A couple of days later, while Moses is up on Mount Sinai getting the 10 Commandments, these same people ask Aaron to make them the golden calf. Who here can honestly say they’ve never done this? “Everything the Lord has said, we will do” except for the “no other gods”, or whatever your favourite exception is. We promise God one thing, and days later have completely failed.
So, here we have Moses, in Deuteronomy 30, repeating the law of God to the new generation; he offers them a choice:
See, I set before you today life and prosperity, death and destruction. For I command you today to love the Lord your God, to walk in His ways and to keep His commands, decrees and laws… This day I call heaven and earth as witnesses against you that I have set before you life and death, blessings and curses. Now choose life, that you and your children may live, and that you may love the Lord your God, listen to his voice, and hold fast to Him. For the Lord is your life…
This passage is about my relationship with God, not about material prosperity. No magic formula for worldly success. Nor was this was some “altar call”. This was a call to surrender, each new morning, to Him. “Choose life” refers to loving God, hearing Him, walking in His ways, keeping His torah, holding fast to Him and not going astray (each morning, each moment of each day). It’s a radical difference – a life-style choice.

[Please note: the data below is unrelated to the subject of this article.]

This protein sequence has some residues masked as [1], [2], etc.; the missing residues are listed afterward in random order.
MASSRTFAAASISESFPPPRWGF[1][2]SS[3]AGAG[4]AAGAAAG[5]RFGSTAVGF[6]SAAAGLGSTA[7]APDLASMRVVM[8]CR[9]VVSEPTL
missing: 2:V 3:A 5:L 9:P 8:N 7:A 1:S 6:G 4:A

Psalms 119, verses 1 to 8 remind us.
1- Blessed are they whose ways are blameless, who walk according to the law of the Lord.
2- Blessed are they who keep His statutes and seek Him with all their heart.
3- They do nothing wrong; they walk in His ways.
4- You have laid down precepts that are to be fully obeyed.
5- Oh, that my ways were steadfast in obeying your decrees!
6- Then I would not be put to shame when I consider all your commands.
7- I will praise you with an upright heart as I learn your righteous laws.
8- I will obey your decrees; do not utterly forsake me.
Even David, a man after God’s own heart, admits that he is NOT perfect in obeying God’s decrees. He feels put to shame when he considers God’s commands. “I’d love to say I am obeying fully, but I’m messing up”. If we are truly honest with ourselves, obeying God’s Word is challenging. It’s a very high standard! The Bible is the mirror in which we see our own inadequacies.
David admits he’s still learning God’s law, and finishes with “I will obey your decrees; do not utterly forsake me.” Don’t give up on me God; I’m going to keep on trying. We know David had some serious slip-ups in keeping God’s commandments.
He coveted his neighbour’s wife.
He committed murder.